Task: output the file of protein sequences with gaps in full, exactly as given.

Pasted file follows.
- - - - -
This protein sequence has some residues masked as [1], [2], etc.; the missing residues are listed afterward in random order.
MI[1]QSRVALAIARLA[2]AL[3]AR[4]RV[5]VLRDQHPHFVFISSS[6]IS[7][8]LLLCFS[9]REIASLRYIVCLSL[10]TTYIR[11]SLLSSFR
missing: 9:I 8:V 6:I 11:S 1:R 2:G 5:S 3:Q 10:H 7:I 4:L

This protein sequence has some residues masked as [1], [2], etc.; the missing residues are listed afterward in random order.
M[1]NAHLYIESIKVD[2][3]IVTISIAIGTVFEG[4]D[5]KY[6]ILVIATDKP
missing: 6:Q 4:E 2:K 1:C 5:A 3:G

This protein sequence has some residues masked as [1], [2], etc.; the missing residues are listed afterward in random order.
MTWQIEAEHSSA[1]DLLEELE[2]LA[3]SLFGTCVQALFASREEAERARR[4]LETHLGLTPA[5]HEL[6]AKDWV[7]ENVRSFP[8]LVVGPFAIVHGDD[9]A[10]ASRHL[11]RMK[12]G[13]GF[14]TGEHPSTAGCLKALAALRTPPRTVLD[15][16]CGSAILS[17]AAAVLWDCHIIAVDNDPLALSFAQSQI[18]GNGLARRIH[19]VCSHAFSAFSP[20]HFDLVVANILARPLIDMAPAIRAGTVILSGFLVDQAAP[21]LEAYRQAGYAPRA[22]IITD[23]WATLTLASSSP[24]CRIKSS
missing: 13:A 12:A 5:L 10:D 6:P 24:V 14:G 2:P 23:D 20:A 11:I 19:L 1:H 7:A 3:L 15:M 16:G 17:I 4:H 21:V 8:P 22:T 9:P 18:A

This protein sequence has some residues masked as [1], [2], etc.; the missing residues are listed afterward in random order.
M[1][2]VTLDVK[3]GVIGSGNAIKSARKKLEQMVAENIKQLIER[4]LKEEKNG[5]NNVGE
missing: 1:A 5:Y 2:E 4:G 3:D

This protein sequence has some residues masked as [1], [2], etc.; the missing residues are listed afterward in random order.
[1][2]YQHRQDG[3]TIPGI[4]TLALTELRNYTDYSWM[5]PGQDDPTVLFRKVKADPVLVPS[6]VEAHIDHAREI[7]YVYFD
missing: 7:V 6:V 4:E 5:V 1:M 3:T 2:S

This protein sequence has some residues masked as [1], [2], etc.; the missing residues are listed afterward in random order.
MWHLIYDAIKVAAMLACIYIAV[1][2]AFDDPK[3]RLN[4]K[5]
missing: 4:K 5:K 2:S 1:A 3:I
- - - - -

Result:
This protein sequence has some residues masked as [1], [2], etc.; the missing residues are listed afterward in random order.
MI[1]QSRVALAIARLA[2]AL[3]AR[4]RV[5]VLRDQHPHFVFISSS[6]IS[7][8]LLLCFS[9]REIASLRYIVCLSL[10]TTYIR[11]SLLSSFR
missing: 9:I 8:V 6:I 11:S 1:R 2:G 5:S 3:Q 10:H 7:I 4:L

This protein sequence has some residues masked as [1], [2], etc.; the missing residues are listed afterward in random order.
M[1]NAHLYIESIKVD[2][3]IVTISIAIGTVFEG[4]D[5]KY[6]ILVIATDKP
missing: 6:Q 4:E 2:K 1:C 5:A 3:G

This protein sequence has some residues masked as [1], [2], etc.; the missing residues are listed afterward in random order.
MTWQIEAEHSSA[1]DLLEELE[2]LA[3]SLFGTCVQALFASREEAERARR[4]LETHLGLTPA[5]HEL[6]AKDWV[7]ENVRSFP[8]LVVGPFAIVHGDD[9]A[10]ASRHL[11]RMK[12]G[13]GF[14]TGEHPSTAGCLKALAALRTPPRTVLD[15][16]CGSAILS[17]AAAVLWDCHIIAVDNDPLALSFAQSQI[18]GNGLARRIH[19]VCSHAFSAFSP[20]HFDLVVANILARPLIDMAPAIRAGTVILSGFLVDQAAP[21]LEAYRQAGYAPRA[22]IITD[23]WATLTLASSSP[24]CRIKSS
missing: 13:A 12:A 5:L 10:D 6:P 24:V 14:G 2:P 23:D 20:A 11:I 19:L 1:H 7:A 3:L 15:M 16:G 17:I 4:H 21:V 8:P 22:T 9:P 18:A

This protein sequence has some residues masked as [1], [2], etc.; the missing residues are listed afterward in random order.
M[1][2]VTLDVK[3]GVIGSGNAIKSARKKLEQMVAENIKQLIER[4]LKEEKNG[5]NNVGE
missing: 1:A 5:Y 2:E 4:G 3:D

This protein sequence has some residues masked as [1], [2], etc.; the missing residues are listed afterward in random order.
[1][2]YQHRQDG[3]TIPGI[4]TLALTELRNYTDYSWM[5]PGQDDPTVLFRKVKADPVLVPS[6]VEAHIDHAREI[7]YVYFD
missing: 7:V 6:V 4:E 5:V 1:M 3:T 2:S

This protein sequence has some residues masked as [1], [2], etc.; the missing residues are listed afterward in random order.
MWHLIYDAIKVAAMLACIYIAV[1][2]AFDDPK[3]RLN[4]K[5]
missing: 4:K 5:K 2:S 1:A 3:I